“Waste that’s not used beneficially is a lost opportunity for revenue and carries a disposal cost, so we use as much as we possibly can,” says Paul Lansbergen, president of the Fisheries Council of Canada, which represents companies that harvest and process fish and seafood.

Other food producers are increasingly sensitive to the issue, and are being pushed by the problem of recalls to ensure they have complete end-to-end supply chain visibility on their product. Heavy hitters like Unilever, Nestle, Tyson and Dole, are beginning to use blockchain technology to track food from source to store. In reaction to the romaine lettuce e-coli scare which resulted in the destruction of tonnes of the leafy greens late last year, Walmart has introduced a compliance initiative requiring its suppliers to use blockchain tracking. These initiatives will help to reduce food waste by creating a more efficient, faster and transparent food supply chain.

Farther down the chain, foodservice businesses also feel the pinch from wasteful practices. With margins hovering about the four per cent mark, “Food waste is always top of mind for foodservice operators because ultimately, it affects our bottom line,” says Roberto Sarjoo, director of marketing and communications for industry association Restaurants Canada. “Our Q3 2018 Restaurant Outlook Survey showed eight out of 10 Canadian foodservice businesses are well aware of how environmental sustainability is becoming a necessity for profitability.”

The role of government

No single level of government has responsibility or accountability for food waste. This leads to a maze of overlapping policies, legislation and regulations that corporations have to figure out for themselves. There are no national policies, regulations or legislation regarding landfill regulations and tipping fees.

“An example of a lack of consistency, just at the municipal level, includes that the organic tipping fees of neighbouring municipalities can differ by hundreds of dollars per tonne. That provincial or territorial jurisdictions jointly govern landfill regulations and waste management infrastructure means achieving change can take years and rests on the lowest common denominator,” the report notes.

Likewise there are no standardized policies or regulations governing the emissions created from the processing and disposal of food. And, there is no linkage between “landfill regulations and tipping fees to investment of public funds in the knowledge, skills and infrastructure required to reduce FLW through prevention, redistribution, recycling and reuse.” This gap occurs because it would require cooperation between different levels of government and different departments.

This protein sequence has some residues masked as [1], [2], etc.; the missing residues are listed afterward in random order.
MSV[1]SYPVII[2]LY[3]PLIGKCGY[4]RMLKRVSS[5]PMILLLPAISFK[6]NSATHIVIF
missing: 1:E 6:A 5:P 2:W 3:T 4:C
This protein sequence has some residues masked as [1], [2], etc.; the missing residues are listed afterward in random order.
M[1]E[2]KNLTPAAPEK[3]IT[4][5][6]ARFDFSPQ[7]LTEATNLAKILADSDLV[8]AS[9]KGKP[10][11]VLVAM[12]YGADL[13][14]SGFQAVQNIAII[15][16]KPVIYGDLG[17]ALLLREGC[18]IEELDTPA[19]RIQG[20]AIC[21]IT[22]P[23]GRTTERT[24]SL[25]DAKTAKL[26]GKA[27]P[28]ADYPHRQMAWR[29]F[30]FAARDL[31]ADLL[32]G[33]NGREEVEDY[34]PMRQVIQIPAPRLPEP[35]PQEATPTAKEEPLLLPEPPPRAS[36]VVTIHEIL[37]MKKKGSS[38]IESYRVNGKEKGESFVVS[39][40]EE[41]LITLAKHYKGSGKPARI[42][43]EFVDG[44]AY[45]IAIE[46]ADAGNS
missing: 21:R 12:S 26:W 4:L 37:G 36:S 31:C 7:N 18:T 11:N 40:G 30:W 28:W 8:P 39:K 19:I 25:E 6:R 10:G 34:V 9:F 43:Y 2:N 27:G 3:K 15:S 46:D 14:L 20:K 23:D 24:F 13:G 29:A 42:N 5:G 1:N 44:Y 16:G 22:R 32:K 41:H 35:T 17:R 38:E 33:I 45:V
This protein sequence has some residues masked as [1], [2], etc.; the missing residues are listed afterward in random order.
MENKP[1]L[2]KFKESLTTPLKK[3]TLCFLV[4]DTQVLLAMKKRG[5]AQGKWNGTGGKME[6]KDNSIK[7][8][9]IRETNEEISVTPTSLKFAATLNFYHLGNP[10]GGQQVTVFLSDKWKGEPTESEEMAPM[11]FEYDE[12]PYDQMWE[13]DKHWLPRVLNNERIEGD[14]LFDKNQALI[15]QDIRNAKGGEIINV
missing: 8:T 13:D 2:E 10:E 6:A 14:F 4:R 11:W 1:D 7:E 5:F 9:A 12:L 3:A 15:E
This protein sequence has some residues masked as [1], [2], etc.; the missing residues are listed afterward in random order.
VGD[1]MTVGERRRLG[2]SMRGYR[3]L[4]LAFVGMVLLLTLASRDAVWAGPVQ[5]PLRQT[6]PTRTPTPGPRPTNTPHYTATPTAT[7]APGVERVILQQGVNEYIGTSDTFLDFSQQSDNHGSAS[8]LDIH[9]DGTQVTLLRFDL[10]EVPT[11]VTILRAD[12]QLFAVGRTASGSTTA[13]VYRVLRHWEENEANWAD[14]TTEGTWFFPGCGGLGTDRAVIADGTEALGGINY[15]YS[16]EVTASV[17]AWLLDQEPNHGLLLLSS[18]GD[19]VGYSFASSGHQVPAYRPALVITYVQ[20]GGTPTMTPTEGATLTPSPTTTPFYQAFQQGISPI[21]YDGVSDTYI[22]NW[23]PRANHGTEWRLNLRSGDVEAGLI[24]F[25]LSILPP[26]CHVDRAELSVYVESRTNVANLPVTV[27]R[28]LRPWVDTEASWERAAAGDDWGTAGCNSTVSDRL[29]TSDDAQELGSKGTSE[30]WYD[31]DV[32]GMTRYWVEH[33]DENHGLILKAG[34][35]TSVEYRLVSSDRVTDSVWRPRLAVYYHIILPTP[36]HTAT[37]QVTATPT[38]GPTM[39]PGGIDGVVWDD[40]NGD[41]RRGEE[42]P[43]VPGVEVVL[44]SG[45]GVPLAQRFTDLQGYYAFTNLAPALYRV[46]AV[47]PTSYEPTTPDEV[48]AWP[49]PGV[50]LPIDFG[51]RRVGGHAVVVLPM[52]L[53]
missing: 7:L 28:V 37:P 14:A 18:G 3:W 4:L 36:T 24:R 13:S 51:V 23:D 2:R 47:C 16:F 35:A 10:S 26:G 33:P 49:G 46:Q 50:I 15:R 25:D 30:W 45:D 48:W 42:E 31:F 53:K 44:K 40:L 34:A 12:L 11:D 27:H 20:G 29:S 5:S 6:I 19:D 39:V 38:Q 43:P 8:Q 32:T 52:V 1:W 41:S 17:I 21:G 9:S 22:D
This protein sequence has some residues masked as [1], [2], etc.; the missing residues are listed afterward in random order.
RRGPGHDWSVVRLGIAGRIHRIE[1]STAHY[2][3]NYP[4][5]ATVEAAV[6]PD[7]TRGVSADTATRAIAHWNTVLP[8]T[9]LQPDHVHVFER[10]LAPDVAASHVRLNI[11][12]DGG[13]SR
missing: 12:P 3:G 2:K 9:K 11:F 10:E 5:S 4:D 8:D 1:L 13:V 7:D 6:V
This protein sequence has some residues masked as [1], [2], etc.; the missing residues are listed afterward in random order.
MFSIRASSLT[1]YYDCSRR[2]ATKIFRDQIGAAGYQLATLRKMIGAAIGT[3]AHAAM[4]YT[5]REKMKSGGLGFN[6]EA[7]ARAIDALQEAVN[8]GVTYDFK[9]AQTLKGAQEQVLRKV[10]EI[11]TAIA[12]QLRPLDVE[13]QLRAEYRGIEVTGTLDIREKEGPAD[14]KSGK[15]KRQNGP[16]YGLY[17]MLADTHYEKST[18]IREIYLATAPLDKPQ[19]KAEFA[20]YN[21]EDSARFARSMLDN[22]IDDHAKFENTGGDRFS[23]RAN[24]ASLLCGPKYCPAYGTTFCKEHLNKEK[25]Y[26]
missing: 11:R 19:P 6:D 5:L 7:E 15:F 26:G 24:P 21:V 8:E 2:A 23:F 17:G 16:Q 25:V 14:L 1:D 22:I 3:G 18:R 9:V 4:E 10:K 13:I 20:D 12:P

Emterra Group, based in Burlington, Ont. provides recycling resource management and waste disposal solutions nationwide. They collect organics for every municipality in which they operate. The municipal, residential, institutional and commercial split varies widely with peak demand in areas that have banned all organics from landfills and in locations that don’t receive organics collection as part of their municipal collection program.

“Our organics fees vary municipality-to-municipality depending on which organics processing facilities the materials go to,” says Paulina Leung, vice-president, corporate strategy and business development, Emterra Group. “Food waste collection and processing is very different across Canada. There is no cookie-cutter response. If there were provincial policies on food waste recovery, more could be done to divert these valuable materials from the landfill.”

The governmental toolbox

At the municipal level, numerous jurisdictions across the country are taking action. But while increasing collection of organics helps to divert it from landfill, and reduces the carbon footprint, municipalities are learning that they also have to educate citizens about what is waste and what is not.

To that end, the National Zero Waste Council was founded in 2013 uniting Metro Vancouver and Canada’s six largest metro regions. Part of that initiative is “Love Food Hate Waste Canada”, which aims to prevent residential food waste at the source. In the United Kingdom, where the program originated, it reduced avoidable household food waste by 21 per cent in the first five years. Metro Vancouver also has an aggressive “Food Isn’t Garbage” campaign with tips and resources for residents and businesses and continues to improve its disposal ban inspection and enforcement.